WEB DESK: A biscuit which had been aboard a lifeboat on the Titanic has been sold for £15,000 at an auction.
Auctioneer Andrew Aldridge said the Spillers and Bakers Pilot cracker, from a survival kit in a lifeboat, was “the world’s most valuable biscuit”.
The worthy biscuit was paid for by a collector in Greece.
A photograph purporting to show the iceberg that sank Titanic was disposed of at the same auction for £21,000. The rare picture was taken by a steward on another ship which passed the iceberg.
Mr Aldridge said the biscuit and the photograph were among the most “collectible and iconic” Titanic items to be auctioned.
In the same auction, a “loving cup” presented to the captain of the Carpathia, which came to the Titanic’s aid, was also sold for £129,000 to a UK collector.
It was given to Captain Arthur Rostron by survivor Molly Brown, paid for by donations from wealthy passengers after the disaster.
The auctioneer said the price paid for the cup made it the third most worthy item associated with the Titanic tale to have ever been sold.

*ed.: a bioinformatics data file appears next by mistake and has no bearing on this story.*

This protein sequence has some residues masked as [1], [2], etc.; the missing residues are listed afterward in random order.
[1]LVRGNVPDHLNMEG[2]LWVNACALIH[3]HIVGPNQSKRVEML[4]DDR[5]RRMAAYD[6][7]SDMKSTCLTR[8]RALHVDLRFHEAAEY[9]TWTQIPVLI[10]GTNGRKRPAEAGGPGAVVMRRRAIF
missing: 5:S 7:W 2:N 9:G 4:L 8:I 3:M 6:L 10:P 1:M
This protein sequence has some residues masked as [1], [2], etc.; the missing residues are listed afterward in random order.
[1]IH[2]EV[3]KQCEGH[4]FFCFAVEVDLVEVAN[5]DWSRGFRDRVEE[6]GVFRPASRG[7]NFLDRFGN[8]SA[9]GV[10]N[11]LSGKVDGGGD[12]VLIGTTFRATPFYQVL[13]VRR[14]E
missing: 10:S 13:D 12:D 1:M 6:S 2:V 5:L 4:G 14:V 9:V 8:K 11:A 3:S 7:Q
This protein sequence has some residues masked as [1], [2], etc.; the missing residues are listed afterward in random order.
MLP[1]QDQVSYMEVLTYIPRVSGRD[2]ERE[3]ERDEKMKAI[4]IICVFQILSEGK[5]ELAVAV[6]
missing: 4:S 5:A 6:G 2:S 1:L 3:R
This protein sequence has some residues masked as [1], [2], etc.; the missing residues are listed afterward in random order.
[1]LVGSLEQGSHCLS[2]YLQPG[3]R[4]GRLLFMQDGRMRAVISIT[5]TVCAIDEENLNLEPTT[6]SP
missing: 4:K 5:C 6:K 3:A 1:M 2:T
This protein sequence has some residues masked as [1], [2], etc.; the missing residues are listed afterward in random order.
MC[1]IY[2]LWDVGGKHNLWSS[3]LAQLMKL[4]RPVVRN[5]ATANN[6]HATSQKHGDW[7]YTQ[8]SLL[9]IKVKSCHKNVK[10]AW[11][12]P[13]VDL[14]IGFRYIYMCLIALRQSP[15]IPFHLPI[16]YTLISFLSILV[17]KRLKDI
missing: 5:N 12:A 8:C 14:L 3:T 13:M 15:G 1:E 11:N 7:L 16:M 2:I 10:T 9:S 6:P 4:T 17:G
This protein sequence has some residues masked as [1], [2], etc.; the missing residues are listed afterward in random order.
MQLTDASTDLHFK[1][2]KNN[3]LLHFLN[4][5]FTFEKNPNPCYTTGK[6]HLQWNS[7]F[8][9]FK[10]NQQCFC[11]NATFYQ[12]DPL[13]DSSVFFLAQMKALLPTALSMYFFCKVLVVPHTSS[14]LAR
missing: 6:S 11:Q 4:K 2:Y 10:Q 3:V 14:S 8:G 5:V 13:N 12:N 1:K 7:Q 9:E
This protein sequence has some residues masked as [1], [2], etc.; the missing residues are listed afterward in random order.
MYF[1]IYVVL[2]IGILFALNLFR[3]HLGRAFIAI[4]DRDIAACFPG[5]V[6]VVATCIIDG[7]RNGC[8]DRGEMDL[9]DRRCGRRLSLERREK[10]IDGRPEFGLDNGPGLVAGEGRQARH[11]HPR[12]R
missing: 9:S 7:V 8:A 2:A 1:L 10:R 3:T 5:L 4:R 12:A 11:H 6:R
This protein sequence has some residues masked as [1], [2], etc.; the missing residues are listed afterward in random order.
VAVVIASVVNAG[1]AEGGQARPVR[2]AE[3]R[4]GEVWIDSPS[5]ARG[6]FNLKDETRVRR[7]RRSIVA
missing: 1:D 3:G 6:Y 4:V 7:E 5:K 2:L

He said: “The interest in the items reflected the worldwide nature of Titanic memorabilia. They captured collectors’ imagination”.
The life boat biscuit was saved by James Fenwick, a passenger on the Carpathia which picked up Titanic survivors.He kept it in an envelope complete with original notation, “Pilot biscuit from Titanic lifeboat April 1912”.
Titanic had been four days into a week-long Transatlantic crossing from Southampton to New York when the supposedly “unsinkable” ship struck the iceberg on 14 April 1912.The ship sank less than three hours later at around 02:20 on 15 April.
The heavily priced photograph was captured the day after the luxury liner sank in the Atlantic, killing more than 1,500 people.
It was taken by the chief steward of steamer the Prinz Adalbert, who was at the time unaware of the tragedy that had occurred the previous day.The estimated guide price had been between £10,000 and £15,000.
Mr Aldridge described it as an “incredibly fascinating relic of the disaster.”